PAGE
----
If you’re thinking about returning to study a higher education degree as a ‘non-school leaver’ or ‘mature age student’ and haven’t seen a classroom in years, the thought of meeting higher education entry requirements may seem daunting. You may even have concerns that you won’t be eligible for entry at all.
It may be that you finished school a number of years ago, went straight into the workforce and would now like to go back to get a degree. Perhaps you completed a degree many years ago but would like to go back and complete another one in a completely different area. Or perhaps you never finished school and would like to open up new career possibilities.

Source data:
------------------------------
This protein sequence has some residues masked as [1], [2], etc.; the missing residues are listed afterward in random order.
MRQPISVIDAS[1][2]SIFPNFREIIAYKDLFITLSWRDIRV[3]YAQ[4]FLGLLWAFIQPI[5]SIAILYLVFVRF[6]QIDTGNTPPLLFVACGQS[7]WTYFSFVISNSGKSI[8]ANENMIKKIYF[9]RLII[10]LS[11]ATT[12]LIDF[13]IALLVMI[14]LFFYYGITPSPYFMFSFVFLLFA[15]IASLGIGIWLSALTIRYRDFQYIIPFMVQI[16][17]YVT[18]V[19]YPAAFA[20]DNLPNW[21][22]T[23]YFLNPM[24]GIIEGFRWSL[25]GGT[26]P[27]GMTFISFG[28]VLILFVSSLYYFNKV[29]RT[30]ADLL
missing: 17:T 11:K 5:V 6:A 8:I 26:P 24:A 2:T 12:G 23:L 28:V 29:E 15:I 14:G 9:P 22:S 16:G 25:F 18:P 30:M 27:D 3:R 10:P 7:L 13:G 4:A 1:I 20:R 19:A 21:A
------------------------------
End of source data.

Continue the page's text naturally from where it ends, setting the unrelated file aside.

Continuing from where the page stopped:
No matter what your situation or how long it has been since you last completed study, rest assured that higher education is not restricted to school leavers. There are many provisions in place to ensure that non-school leavers (those who are entering tertiary study from a background other than Year 12) and mature age students (those who are entering study and are aged 21 or over) have the same opportunities to enter higher education. Non-school leavers are usually selected using much broader criteria than school leavers, taking into account their results in prior secondary or tertiary study as well as relevant work and life experience. Other alternative selection methods such as interviews and aptitude tests are also common, and bridging or foundation courses may be available to provide some additional preparation.